USPS wants employees to follow the Hatch Act’s rules on politicking in the workplace.
The Hatch Act is a law that prohibits Postal Service and other federal employees from engaging in political activity while on duty, while wearing a uniform, while on federal property or while inside a federal vehicle.
These rules apply to activities on behalf of all political candidates, including sitting U.S. presidents and other incumbents who have officially declared their intent to seek re-election.
For example, under the Hatch Act, a postal employee cannot wear a shirt or campaign button that promotes any candidate seeking re-election while the employee is on USPS property or on the clock.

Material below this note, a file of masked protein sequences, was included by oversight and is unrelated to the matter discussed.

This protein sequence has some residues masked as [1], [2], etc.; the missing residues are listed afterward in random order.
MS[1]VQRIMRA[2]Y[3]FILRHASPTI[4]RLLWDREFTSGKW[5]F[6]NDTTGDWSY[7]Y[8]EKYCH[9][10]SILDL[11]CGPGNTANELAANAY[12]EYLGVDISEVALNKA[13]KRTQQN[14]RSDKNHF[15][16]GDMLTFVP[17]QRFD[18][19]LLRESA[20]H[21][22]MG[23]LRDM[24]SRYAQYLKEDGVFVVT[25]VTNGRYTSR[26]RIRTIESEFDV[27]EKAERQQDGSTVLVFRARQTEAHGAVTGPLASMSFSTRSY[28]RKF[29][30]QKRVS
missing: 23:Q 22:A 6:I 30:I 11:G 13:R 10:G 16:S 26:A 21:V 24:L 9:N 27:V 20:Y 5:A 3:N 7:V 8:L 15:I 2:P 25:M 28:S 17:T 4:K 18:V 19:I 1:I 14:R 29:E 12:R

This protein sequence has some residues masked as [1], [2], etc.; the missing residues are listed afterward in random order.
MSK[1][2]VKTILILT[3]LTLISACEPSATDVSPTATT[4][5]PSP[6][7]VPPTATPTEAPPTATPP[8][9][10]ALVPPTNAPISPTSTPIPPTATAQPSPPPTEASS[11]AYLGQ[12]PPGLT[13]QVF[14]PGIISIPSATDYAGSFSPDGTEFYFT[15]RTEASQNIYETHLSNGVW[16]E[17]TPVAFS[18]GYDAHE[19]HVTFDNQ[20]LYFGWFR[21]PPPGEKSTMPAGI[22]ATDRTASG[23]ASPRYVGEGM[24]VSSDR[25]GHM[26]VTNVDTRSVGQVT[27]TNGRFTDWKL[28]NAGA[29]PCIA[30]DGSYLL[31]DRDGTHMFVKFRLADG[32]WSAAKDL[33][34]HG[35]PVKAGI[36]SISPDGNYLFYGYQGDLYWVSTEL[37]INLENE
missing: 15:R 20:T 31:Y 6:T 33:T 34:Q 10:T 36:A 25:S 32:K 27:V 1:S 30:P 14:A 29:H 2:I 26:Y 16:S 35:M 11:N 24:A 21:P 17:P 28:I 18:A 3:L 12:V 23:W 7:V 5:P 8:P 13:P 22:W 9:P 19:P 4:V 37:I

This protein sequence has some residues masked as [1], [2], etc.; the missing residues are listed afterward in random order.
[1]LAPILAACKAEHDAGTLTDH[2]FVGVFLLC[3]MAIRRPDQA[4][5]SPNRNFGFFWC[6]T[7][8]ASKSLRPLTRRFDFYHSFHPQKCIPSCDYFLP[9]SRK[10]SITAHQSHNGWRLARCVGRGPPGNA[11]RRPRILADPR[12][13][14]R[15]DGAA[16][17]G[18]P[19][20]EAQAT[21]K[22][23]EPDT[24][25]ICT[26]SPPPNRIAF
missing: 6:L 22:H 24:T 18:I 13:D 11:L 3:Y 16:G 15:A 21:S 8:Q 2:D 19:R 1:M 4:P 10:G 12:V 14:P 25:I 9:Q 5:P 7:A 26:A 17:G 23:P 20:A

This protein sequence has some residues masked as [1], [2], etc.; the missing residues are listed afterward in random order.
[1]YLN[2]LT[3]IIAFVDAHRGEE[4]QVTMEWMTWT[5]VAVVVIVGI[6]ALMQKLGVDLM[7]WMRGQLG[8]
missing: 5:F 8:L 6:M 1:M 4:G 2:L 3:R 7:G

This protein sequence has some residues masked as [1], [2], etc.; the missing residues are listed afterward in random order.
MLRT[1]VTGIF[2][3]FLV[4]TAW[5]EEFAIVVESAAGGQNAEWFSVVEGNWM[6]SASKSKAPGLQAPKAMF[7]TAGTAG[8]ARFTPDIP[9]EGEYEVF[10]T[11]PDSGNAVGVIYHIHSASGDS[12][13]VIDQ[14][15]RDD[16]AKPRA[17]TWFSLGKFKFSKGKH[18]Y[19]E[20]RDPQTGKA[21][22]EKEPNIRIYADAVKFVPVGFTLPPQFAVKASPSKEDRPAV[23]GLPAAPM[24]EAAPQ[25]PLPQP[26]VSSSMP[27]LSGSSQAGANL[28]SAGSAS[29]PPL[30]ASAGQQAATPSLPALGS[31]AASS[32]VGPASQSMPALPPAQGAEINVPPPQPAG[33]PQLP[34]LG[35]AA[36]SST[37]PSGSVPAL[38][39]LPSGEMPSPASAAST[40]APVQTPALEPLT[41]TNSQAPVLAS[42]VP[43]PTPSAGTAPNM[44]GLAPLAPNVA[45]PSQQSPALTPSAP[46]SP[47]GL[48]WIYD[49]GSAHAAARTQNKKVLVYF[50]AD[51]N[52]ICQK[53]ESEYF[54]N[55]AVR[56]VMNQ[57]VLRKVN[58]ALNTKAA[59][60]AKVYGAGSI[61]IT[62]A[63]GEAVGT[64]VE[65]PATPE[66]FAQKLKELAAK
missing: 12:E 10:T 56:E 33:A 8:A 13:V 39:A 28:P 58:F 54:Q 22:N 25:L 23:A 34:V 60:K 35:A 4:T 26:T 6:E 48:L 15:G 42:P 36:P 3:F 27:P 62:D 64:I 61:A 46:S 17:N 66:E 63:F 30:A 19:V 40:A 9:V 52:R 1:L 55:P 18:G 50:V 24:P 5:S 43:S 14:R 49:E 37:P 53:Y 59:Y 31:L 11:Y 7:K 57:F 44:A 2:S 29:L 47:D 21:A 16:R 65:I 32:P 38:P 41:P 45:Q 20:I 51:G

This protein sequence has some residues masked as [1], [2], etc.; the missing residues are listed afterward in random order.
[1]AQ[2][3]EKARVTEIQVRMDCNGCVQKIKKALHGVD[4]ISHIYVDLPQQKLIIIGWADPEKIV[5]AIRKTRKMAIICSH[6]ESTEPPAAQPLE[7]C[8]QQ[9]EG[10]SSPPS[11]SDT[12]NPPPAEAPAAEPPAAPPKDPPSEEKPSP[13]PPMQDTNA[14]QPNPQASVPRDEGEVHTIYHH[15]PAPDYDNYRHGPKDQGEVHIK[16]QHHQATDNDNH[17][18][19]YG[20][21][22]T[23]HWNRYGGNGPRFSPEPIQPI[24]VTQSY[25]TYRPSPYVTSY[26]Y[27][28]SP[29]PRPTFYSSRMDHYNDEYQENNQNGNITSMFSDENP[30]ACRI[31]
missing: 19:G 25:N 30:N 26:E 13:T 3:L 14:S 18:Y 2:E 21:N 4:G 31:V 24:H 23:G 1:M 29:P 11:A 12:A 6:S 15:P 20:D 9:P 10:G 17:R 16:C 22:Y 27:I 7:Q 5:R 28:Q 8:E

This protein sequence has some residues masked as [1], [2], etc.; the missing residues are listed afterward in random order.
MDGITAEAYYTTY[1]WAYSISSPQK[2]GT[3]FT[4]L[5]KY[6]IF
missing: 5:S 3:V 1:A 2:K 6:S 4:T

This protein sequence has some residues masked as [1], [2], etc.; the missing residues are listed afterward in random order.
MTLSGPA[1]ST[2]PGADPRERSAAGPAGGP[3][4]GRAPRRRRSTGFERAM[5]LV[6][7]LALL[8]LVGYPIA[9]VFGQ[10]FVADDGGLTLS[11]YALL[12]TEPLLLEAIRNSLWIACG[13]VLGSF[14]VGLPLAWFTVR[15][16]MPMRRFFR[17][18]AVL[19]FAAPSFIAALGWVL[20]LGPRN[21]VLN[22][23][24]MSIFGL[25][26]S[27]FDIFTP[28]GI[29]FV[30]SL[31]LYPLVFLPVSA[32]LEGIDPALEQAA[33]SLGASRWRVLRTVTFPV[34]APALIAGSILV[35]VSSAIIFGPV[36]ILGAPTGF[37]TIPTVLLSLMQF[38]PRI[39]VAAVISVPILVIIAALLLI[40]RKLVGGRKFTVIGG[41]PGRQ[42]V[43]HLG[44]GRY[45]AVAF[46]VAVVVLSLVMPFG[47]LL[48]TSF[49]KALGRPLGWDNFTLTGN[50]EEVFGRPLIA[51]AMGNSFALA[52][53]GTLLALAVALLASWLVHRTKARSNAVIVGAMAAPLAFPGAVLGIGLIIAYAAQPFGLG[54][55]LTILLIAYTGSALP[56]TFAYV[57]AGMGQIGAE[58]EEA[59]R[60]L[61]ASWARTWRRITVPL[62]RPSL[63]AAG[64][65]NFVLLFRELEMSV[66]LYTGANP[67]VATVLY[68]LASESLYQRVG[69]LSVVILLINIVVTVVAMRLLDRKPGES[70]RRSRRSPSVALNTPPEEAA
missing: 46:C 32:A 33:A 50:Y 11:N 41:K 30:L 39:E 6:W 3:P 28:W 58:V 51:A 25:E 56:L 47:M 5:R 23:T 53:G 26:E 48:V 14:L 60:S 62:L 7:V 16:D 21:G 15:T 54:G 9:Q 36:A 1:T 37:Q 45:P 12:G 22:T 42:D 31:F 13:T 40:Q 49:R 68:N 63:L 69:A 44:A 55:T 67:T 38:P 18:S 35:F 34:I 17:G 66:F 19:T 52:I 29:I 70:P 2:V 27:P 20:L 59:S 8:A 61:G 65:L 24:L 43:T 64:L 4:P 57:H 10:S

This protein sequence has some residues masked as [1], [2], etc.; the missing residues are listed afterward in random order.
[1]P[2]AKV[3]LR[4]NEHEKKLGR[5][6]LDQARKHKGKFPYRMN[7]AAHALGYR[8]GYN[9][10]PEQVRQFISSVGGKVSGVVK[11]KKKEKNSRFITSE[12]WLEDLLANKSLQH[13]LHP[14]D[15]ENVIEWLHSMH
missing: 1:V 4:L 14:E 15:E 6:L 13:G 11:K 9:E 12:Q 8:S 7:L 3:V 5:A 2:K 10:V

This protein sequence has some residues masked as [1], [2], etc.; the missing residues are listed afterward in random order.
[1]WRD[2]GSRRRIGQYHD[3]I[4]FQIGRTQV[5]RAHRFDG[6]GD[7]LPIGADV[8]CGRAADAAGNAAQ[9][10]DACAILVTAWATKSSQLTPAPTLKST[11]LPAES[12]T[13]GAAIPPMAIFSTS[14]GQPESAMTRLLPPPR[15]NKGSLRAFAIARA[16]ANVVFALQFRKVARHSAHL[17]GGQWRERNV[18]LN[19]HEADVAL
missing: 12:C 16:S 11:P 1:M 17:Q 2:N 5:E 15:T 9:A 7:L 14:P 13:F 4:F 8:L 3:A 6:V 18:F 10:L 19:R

Similarly, postal employees cannot place a bumper sticker or sign promoting a political candidate on a USPS vehicle.
Employees who misuse government property or don’t uphold safety regulations could be disciplined. Additionally, the Postal Service could refer potential Hatch Act violations to the U.S. Office of Special Counsel for investigation.
USPS is conducting a campaign to educate employees on the Hatch Act and provide examples of colleagues who have run afoul of the law.
These examples include employees who placed political signs in a delivery vehicle, wrote “corrections” on political mailpieces, made political posts to social media while on the clock, and broadcast political endorsements while sitting in a postal vehicle.
The Ethics Blue page has more Hatch Act resources, including a “Let’s Talk Politics!” fact sheet. Employees who have questions can contact their local field law office or send an email to email@example.com.